Then beyond that, we need to really promote that connectivity to make sure those companies, as they mature, have the investment to scale – again, a historical challenge that we're starting to overcome – and that they're really on the map of other pharma, who might be the companies to acquire them and really progress those through the late clinical stages.
Actually, part of the idea of this report was really to put all of those organisations on the map, and to build awareness, because in a way, we are very typically British.
We don't like to talk about what we're very good at, in the way some other organisations do, and that's another piece we need to address; we need to be a little less British and shout a bit more about how fantastic our science and innovations are.
How do you envision genomics being integrated with healthcare provision and drug development in the next 20 years?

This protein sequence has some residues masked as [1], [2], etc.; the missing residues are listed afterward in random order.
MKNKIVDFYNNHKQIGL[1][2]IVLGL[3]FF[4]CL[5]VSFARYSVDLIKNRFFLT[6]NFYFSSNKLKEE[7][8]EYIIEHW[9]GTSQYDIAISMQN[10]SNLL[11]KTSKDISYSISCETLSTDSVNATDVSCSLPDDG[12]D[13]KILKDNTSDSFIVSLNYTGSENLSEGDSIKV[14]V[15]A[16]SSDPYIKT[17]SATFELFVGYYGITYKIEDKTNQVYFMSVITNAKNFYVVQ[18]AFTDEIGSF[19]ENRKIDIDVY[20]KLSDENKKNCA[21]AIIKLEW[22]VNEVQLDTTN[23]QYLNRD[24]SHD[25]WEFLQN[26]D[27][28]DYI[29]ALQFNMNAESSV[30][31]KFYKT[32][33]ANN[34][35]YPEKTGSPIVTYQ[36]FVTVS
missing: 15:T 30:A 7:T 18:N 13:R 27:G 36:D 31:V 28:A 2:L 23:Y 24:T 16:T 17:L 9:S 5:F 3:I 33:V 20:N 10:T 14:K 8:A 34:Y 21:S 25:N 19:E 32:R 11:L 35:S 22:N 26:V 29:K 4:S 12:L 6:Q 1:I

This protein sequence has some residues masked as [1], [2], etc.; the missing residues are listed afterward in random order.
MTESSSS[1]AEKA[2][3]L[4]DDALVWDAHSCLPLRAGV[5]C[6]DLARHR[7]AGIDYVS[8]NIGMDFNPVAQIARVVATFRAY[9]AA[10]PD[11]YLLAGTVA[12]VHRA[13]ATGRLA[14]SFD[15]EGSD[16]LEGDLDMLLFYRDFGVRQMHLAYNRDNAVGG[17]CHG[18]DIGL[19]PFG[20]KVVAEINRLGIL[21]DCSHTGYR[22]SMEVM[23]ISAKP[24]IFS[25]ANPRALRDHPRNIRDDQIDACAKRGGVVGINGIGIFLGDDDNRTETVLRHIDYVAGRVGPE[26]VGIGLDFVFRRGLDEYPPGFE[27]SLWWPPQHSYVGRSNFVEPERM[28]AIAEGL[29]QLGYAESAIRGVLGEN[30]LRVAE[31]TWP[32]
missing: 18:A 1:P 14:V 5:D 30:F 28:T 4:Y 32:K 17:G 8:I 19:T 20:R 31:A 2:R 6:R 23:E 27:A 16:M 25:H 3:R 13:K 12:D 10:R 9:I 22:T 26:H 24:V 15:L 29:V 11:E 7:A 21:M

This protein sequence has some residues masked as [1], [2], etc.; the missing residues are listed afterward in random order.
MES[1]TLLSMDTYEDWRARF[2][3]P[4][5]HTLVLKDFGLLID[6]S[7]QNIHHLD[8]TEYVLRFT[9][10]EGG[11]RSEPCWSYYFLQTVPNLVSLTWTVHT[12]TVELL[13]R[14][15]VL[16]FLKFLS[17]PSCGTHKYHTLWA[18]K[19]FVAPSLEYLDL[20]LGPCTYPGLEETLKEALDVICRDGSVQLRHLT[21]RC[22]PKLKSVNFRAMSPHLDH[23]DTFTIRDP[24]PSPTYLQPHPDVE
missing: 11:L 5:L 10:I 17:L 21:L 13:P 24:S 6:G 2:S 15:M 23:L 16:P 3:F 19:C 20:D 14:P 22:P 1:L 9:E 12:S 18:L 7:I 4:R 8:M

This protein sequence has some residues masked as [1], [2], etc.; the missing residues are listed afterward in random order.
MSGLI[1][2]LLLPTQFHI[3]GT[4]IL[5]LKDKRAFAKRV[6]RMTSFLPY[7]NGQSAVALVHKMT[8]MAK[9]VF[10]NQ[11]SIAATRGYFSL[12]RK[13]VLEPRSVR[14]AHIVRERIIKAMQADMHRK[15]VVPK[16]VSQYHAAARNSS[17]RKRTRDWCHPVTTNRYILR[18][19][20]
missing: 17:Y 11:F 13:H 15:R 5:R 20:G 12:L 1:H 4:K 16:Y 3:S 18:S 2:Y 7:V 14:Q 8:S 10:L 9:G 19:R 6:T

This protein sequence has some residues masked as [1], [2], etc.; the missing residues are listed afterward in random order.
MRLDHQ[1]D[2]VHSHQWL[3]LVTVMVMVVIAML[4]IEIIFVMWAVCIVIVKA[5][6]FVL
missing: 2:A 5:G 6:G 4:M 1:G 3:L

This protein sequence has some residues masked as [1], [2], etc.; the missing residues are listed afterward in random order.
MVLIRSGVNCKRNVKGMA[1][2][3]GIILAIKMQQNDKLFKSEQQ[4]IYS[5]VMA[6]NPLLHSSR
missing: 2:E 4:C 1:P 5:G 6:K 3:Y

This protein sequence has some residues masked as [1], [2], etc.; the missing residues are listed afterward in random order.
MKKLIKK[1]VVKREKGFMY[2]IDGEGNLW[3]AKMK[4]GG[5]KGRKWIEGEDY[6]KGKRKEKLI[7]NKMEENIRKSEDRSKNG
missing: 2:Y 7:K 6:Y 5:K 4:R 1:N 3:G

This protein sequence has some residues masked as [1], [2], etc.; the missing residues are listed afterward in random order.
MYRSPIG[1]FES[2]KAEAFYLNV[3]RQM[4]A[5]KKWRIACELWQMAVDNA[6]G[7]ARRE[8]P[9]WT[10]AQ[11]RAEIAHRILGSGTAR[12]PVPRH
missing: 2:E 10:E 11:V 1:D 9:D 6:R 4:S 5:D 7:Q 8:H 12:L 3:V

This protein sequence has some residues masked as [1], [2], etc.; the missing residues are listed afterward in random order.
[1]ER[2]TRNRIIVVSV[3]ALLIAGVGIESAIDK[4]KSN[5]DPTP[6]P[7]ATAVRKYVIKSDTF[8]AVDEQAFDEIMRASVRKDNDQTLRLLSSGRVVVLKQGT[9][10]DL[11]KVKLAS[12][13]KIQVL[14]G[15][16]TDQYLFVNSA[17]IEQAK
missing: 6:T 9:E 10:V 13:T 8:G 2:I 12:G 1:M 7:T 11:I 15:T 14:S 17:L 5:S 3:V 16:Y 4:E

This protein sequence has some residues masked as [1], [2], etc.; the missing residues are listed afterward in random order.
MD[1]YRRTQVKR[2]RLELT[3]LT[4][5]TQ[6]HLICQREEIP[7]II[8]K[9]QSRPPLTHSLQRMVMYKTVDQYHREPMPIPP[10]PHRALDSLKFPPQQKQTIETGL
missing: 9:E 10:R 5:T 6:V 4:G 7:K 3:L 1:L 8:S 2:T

What's happened in the last five or six years is truly phenomenal; it was not something that anyone could have foreseen. That rate of innovation will continue to increase.
So, what does that mean? It means that whatever we think will be the future, it will be more impressive, and people will benefit more from the application of genomic technologies than we can imagine.
I think the biggest change I would like to see is to have really clear pathways for how we validate and accredit technologies in a clinical setting, in an NHS setting – trying to make clearer how people can access the clinical samples or clinical data, how they at a very early stage can build an understanding of the National Health Service and other clinical workflows, and how they can then work with the regulators to get new diagnostics and medicines approved. I would like to think that those things will become not just easier, but seamless.
Main image: Adrian Ibrahim. Credit: Wellcome Sanger Insititute